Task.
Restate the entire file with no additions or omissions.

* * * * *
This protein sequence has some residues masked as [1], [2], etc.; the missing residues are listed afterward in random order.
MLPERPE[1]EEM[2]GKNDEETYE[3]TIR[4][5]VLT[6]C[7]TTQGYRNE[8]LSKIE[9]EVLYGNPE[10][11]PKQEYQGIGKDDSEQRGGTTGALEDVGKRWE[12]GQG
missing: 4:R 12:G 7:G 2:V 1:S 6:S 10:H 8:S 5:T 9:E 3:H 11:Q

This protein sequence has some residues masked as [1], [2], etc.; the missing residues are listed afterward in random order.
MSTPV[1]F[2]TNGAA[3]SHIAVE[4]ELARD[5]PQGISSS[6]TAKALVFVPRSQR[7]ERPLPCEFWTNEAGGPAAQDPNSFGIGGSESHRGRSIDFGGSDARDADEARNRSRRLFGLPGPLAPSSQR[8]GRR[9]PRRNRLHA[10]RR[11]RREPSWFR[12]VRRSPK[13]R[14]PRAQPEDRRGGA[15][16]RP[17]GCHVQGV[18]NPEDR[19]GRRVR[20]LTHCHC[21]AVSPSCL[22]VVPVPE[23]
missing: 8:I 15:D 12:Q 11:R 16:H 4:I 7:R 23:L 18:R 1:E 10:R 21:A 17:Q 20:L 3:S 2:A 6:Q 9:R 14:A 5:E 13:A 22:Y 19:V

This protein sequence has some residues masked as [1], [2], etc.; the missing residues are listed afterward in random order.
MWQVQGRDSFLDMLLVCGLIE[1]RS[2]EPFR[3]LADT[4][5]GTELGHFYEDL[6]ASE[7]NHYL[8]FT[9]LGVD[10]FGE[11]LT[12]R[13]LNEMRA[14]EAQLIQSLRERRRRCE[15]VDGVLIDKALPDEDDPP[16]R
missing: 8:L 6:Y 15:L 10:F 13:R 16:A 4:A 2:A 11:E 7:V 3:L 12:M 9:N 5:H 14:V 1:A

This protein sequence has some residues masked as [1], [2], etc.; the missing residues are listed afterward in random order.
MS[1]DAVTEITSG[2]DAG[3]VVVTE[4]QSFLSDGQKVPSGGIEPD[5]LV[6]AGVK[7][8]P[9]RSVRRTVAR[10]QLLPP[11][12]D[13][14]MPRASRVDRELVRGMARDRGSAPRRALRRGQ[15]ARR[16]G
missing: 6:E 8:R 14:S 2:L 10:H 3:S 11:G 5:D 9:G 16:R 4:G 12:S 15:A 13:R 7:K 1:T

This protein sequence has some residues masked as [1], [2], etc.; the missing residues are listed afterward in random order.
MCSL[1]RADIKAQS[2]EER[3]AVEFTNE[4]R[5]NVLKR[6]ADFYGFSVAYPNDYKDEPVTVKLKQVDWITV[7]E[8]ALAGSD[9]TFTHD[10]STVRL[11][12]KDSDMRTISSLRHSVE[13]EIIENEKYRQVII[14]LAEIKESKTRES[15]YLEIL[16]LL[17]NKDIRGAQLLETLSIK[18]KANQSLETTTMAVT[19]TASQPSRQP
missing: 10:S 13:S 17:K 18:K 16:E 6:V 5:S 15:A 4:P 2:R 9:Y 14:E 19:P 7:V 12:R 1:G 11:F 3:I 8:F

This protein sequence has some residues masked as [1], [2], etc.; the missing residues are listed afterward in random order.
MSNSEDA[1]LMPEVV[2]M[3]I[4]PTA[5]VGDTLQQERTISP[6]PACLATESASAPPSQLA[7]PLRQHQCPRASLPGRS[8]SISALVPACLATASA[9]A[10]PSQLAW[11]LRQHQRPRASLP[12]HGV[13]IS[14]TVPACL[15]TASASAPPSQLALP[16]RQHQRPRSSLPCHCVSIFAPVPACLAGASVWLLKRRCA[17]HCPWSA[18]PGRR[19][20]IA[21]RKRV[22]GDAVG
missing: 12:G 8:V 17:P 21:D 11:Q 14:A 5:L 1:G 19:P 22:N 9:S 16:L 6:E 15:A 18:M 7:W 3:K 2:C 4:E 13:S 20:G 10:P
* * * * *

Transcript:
This protein sequence has some residues masked as [1], [2], etc.; the missing residues are listed afterward in random order.
MLPERPE[1]EEM[2]GKNDEETYE[3]TIR[4][5]VLT[6]C[7]TTQGYRNE[8]LSKIE[9]EVLYGNPE[10][11]PKQEYQGIGKDDSEQRGGTTGALEDVGKRWE[12]GQG
missing: 4:R 12:G 7:G 2:V 1:S 6:S 10:H 8:S 5:T 9:E 3:H 11:Q

This protein sequence has some residues masked as [1], [2], etc.; the missing residues are listed afterward in random order.
MSTPV[1]F[2]TNGAA[3]SHIAVE[4]ELARD[5]PQGISSS[6]TAKALVFVPRSQR[7]ERPLPCEFWTNEAGGPAAQDPNSFGIGGSESHRGRSIDFGGSDARDADEARNRSRRLFGLPGPLAPSSQR[8]GRR[9]PRRNRLHA[10]RR[11]RREPSWFR[12]VRRSPK[13]R[14]PRAQPEDRRGGA[15][16]RP[17]GCHVQGV[18]NPEDR[19]GRRVR[20]LTHCHC[21]AVSPSCL[22]VVPVPE[23]
missing: 8:I 15:D 12:Q 11:R 16:H 4:I 7:R 23:L 18:R 1:E 10:R 21:A 17:Q 20:L 3:S 2:A 6:Q 9:R 14:A 5:E 13:A 22:Y 19:V

This protein sequence has some residues masked as [1], [2], etc.; the missing residues are listed afterward in random order.
MWQVQGRDSFLDMLLVCGLIE[1]RS[2]EPFR[3]LADT[4][5]GTELGHFYEDL[6]ASE[7]NHYL[8]FT[9]LGVD[10]FGE[11]LT[12]R[13]LNEMRA[14]EAQLIQSLRERRRRCE[15]VDGVLIDKALPDEDDPP[16]R
missing: 8:L 6:Y 15:L 10:F 13:R 16:A 4:A 2:A 11:E 7:V 3:L 12:M 9:N 5:H 14:V 1:A

This protein sequence has some residues masked as [1], [2], etc.; the missing residues are listed afterward in random order.
MS[1]DAVTEITSG[2]DAG[3]VVVTE[4]QSFLSDGQKVPSGGIEPD[5]LV[6]AGVK[7][8]P[9]RSVRRTVAR[10]QLLPP[11][12]D[13][14]MPRASRVDRELVRGMARDRGSAPRRALRRGQ[15]ARR[16]G
missing: 6:E 8:R 14:S 2:L 10:H 3:S 11:G 5:D 9:G 16:R 4:G 12:S 15:A 13:R 7:K 1:T

This protein sequence has some residues masked as [1], [2], etc.; the missing residues are listed afterward in random order.
MCSL[1]RADIKAQS[2]EER[3]AVEFTNE[4]R[5]NVLKR[6]ADFYGFSVAYPNDYKDEPVTVKLKQVDWITV[7]E[8]ALAGSD[9]TFTHD[10]STVRL[11][12]KDSDMRTISSLRHSVE[13]EIIENEKYRQVII[14]LAEIKESKTRES[15]YLEIL[16]LL[17]NKDIRGAQLLETLSIK[18]KANQSLETTTMAVT[19]TASQPSRQP
missing: 10:S 13:S 17:K 18:K 16:E 6:V 5:S 15:A 4:P 2:R 9:Y 14:E 19:P 7:V 12:R 1:G 11:F 3:I 8:F

This protein sequence has some residues masked as [1], [2], etc.; the missing residues are listed afterward in random order.
MSNSEDA[1]LMPEVV[2]M[3]I[4]PTA[5]VGDTLQQERTISP[6]PACLATESASAPPSQLA[7]PLRQHQCPRASLPGRS[8]SISALVPACLATASA[9]A[10]PSQLAW[11]LRQHQRPRASLP[12]HGV[13]IS[14]TVPACL[15]TASASAPPSQLALP[16]RQHQRPRSSLPCHCVSIFAPVPACLAGASVWLLKRRCA[17]HCPWSA[18]PGRR[19][20]IA[21]RKRV[22]GDAVG
missing: 12:G 8:V 17:P 21:D 11:Q 14:A 5:L 1:G 19:P 22:N 9:S 16:L 6:E 15:A 18:M 7:W 3:K 2:C 4:E 13:S 20:G 10:P